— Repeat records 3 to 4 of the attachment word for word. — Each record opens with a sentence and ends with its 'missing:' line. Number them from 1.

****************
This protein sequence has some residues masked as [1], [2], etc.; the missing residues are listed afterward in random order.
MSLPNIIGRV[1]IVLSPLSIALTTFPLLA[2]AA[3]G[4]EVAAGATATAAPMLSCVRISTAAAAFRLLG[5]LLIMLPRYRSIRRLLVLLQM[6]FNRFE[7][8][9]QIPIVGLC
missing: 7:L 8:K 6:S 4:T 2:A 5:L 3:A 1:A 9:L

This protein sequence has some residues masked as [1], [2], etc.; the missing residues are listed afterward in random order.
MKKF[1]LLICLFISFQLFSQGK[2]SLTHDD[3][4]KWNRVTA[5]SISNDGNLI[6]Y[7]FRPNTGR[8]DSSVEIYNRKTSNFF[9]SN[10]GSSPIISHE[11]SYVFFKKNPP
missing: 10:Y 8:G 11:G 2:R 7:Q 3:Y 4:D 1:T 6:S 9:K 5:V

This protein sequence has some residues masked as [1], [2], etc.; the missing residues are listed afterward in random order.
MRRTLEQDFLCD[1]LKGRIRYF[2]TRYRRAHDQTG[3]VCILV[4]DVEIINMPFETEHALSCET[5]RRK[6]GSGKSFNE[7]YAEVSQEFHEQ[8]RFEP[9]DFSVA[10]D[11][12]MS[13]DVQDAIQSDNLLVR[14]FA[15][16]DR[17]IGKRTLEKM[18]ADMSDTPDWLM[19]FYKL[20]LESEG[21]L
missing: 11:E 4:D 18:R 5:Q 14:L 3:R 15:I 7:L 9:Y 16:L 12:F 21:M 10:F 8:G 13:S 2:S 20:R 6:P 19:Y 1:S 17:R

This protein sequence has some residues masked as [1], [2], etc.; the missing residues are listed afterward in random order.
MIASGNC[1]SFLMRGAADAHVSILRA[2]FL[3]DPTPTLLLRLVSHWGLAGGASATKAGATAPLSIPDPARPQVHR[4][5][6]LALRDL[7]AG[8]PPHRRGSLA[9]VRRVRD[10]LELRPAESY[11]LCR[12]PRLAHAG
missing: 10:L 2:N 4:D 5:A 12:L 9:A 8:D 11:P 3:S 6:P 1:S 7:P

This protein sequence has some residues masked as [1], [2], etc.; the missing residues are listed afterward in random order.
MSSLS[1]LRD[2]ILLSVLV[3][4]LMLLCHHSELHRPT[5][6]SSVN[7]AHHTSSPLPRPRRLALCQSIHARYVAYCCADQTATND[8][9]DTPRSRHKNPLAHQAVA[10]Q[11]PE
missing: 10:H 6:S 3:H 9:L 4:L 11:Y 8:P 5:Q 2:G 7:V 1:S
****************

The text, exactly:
This protein sequence has some residues masked as [1], [2], etc.; the missing residues are listed afterward in random order.
MRRTLEQDFLCD[1]LKGRIRYF[2]TRYRRAHDQTG[3]VCILV[4]DVEIINMPFETEHALSCET[5]RRK[6]GSGKSFNE[7]YAEVSQEFHEQ[8]RFEP[9]DFSVA[10]D[11][12]MS[13]DVQDAIQSDNLLVR[14]FA[15][16]DR[17]IGKRTLEKM[18]ADMSDTPDWLM[19]FYKL[20]LESEG[21]L
missing: 11:E 4:D 18:R 5:Q 14:L 3:R 15:I 7:L 9:Y 16:L 12:F 21:M 10:F 8:G 13:S 2:S 20:R 6:P 19:Y 1:S 17:R

This protein sequence has some residues masked as [1], [2], etc.; the missing residues are listed afterward in random order.
MIASGNC[1]SFLMRGAADAHVSILRA[2]FL[3]DPTPTLLLRLVSHWGLAGGASATKAGATAPLSIPDPARPQVHR[4][5][6]LALRDL[7]AG[8]PPHRRGSLA[9]VRRVRD[10]LELRPAESY[11]LCR[12]PRLAHAG
missing: 10:L 2:N 4:D 5:A 12:L 9:A 8:D 11:P 3:S 6:P 1:S 7:P